But here the good news ends. The spin kicks in when the statement tries to make falling inflation the lens through which to interpret every other economic indicator. So what if large-scale manufacturing is still in the doldrums? The sector “is likely to gain traction due to recent cut in policy rate and low prices of raw materials” we’re told. Interest rate cuts due to falling inflation, and low prices of raw materials are about to lift manufacturing, supposedly.

Really? So if falling interest rates are going to help lift manufacturing, how come private sector credit offtake “remains subdued”, according to the statement? Where is the appetite for credit that would be the first indicator that falling interest rates and inflation are triggering activity in manufacturing?

It turns out that private sector credit offtake “largely reflected the underlying trends in falling inflation”. I’m not sure how to square this with other indicators, about which the statement says nothing. For instance, why is the government’s appetite for credit unaffected by inflation? And what about the large-scale injections of liquidity into the banking system that the SBP has been making, through instruments that are meant to be for short-term purposes only, like Open Market Operations?

It’s time that the erosion of the State Bank of Pakistan’s authority be taken up at a political level.
These OMO injections have crossed the Rs700bn mark in three auctions since Feb 20 this year. If you lower the bar a little, and look at how many injections there have been that are larger than Rs600bn, you’ll find seven since January this year. The last time we saw such massive injections on such a continuous basis was in the run-up to the last elections, but at least back then there might have been sound reasons for why they were necessary.

What are the reasons now? Would the same genius who wrote this MPS care to tell us how falling inflation provides the context for sharply rising OMO injections?

Perhaps some context is provided by the state of government borrowing. Till the middle of March, the government retired Rs511bn from the SBP, and borrowed just over Rs1 trillion from scheduled banks. So the government is borrowing from the banks and paying off the State Bank. And the State Bank is providing the funds to the banks in the form of OMOs. A nice little mutual back scratching arrangement, except it’s not all that little considering the amounts that are being exchanged through it.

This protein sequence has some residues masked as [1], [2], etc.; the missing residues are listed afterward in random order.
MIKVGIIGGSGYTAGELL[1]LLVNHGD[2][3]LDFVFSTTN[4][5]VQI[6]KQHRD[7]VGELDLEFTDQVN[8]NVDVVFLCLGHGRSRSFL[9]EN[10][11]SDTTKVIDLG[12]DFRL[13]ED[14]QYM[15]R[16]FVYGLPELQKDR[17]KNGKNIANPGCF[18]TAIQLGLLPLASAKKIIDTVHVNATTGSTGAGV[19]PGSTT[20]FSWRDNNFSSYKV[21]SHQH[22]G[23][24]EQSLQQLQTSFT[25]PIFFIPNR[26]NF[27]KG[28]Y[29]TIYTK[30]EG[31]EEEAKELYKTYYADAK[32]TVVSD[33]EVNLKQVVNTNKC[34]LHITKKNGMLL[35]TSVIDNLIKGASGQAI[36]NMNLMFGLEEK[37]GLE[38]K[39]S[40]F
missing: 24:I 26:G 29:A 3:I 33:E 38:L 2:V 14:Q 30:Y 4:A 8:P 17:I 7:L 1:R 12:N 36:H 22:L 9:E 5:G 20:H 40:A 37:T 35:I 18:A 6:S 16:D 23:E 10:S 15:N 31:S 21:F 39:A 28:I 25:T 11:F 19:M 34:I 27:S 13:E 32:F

Clearly, this speaks to something wrong in the fiscal framework, especially since the same proportions were reversed last year, when almost all the borrowing was from the SBP and scheduled banks were ignored.

Speaking of the fiscal framework, all that the statement has to say is that things are “on track”. Really? And what track are they on? If all is well on the fiscal side, why is government borrowing still so elevated? Why is the finance minister continuing to talk about the need to raise an additional Rs150bn in support of military operations and IDP repatriation? What happened to the circular debt, that we were told in the annual report will need to be retired before the end of the fiscal year? So many questions, and all we get is one quick sentence reminiscent of the ‘kiss the mammoth and run for your life’ approach to dealing with touchy issues.

The statement amounts to intellectual dishonesty, and a case can be made that it is a deliberate attempt to mislead the reader. Since it is part of the State Bank’s job to keep the National Assembly informed about the economic situation in the country, a case can also be made that the Bank is not only derelict in its duty, but actively seeking to mislead the assembly at the behest of the sitting government.

Perhaps it’s time that this matter of the erosion of the SBP’s authority be taken up at a political level. How many of its other functions are the authorities at the Bank allowing to come under the influence of politics? Is the SBP being similarly sensitive to the wishes of the government in discharge of its regulatory obligations? If higher authorities at the SBP think that bowing before political interests is a good survival strategy, they should understand that politics is a stormy business in this country and cuts in all directions. It would be a good idea to not wade too far out, and I only hope that this advice isn’t coming too late in the day for them. By some assessments, they’re already hip deep in the mire at this point.

The writer is a member of staff.

Twitter: @khurramhusain

Published in Dawn March 26th , 2015